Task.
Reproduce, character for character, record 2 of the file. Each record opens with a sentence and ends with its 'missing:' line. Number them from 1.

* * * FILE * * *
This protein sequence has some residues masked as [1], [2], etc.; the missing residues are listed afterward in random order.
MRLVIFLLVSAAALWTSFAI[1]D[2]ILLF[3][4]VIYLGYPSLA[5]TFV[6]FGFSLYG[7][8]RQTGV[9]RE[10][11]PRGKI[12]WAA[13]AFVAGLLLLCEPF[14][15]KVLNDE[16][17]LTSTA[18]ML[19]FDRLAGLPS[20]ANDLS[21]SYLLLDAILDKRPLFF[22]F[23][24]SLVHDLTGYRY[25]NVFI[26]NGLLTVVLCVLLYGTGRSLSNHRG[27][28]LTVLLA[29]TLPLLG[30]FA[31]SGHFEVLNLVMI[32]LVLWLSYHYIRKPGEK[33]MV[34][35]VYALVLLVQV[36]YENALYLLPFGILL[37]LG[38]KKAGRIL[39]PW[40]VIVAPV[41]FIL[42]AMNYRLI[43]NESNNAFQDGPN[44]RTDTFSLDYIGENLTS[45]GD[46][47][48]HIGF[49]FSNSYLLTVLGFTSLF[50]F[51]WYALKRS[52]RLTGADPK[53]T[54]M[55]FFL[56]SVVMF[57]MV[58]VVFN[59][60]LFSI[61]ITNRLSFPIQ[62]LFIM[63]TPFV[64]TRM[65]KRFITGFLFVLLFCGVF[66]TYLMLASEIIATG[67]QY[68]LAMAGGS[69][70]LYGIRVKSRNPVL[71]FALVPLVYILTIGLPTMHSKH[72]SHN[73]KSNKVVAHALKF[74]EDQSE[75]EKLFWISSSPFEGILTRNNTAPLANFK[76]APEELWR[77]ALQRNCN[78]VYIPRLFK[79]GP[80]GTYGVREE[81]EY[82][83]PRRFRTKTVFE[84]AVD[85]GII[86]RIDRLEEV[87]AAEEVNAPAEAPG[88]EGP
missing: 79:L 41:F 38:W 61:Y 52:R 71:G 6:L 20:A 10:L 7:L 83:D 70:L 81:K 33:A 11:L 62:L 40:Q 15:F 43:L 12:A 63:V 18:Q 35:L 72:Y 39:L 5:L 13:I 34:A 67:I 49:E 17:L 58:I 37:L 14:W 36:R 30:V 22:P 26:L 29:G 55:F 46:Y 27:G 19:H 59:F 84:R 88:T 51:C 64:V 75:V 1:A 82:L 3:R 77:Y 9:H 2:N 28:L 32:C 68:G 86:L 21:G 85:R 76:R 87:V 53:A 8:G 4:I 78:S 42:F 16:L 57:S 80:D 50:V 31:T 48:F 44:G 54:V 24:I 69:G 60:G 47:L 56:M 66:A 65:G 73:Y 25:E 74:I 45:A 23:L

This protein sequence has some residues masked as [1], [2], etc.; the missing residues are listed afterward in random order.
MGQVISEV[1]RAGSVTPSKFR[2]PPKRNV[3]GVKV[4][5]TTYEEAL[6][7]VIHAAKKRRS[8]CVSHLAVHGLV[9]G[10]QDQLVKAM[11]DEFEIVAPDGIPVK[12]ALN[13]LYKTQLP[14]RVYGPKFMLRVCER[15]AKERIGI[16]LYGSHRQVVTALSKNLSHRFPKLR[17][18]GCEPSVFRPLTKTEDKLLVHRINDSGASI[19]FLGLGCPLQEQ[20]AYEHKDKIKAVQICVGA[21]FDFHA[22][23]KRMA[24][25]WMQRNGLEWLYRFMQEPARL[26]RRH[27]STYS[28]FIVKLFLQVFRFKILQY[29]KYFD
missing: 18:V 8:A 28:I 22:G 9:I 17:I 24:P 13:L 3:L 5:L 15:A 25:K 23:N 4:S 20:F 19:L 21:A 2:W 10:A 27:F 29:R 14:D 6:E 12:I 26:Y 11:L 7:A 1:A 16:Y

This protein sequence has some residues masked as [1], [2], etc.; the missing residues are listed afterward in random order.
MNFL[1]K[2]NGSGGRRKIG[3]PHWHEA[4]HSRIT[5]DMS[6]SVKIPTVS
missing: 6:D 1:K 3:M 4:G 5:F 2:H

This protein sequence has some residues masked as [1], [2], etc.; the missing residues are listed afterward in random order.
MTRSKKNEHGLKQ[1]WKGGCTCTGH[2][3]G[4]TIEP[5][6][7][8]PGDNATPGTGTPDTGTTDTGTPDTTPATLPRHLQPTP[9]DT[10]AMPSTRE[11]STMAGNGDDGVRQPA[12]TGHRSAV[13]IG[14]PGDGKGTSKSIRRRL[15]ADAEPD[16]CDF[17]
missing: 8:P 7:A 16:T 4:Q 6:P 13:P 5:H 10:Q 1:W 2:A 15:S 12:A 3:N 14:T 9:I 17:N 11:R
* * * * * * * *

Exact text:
This protein sequence has some residues masked as [1], [2], etc.; the missing residues are listed afterward in random order.
MGQVISEV[1]RAGSVTPSKFR[2]PPKRNV[3]GVKV[4][5]TTYEEAL[6][7]VIHAAKKRRS[8]CVSHLAVHGLV[9]G[10]QDQLVKAM[11]DEFEIVAPDGIPVK[12]ALN[13]LYKTQLP[14]RVYGPKFMLRVCER[15]AKERIGI[16]LYGSHRQVVTALSKNLSHRFPKLR[17][18]GCEPSVFRPLTKTEDKLLVHRINDSGASI[19]FLGLGCPLQEQ[20]AYEHKDKIKAVQICVGA[21]FDFHA[22][23]KRMA[24][25]WMQRNGLEWLYRFMQEPARL[26]RRH[27]STYS[28]FIVKLFLQVFRFKILQY[29]KYFD
missing: 18:V 8:A 28:I 22:G 9:I 17:I 24:P 13:L 3:L 5:L 15:A 25:K 23:N 4:S 20:F 19:L 21:A 2:W 10:A 27:F 29:R 14:D 6:E 12:I 26:Y 11:L 7:A 1:A 16:Y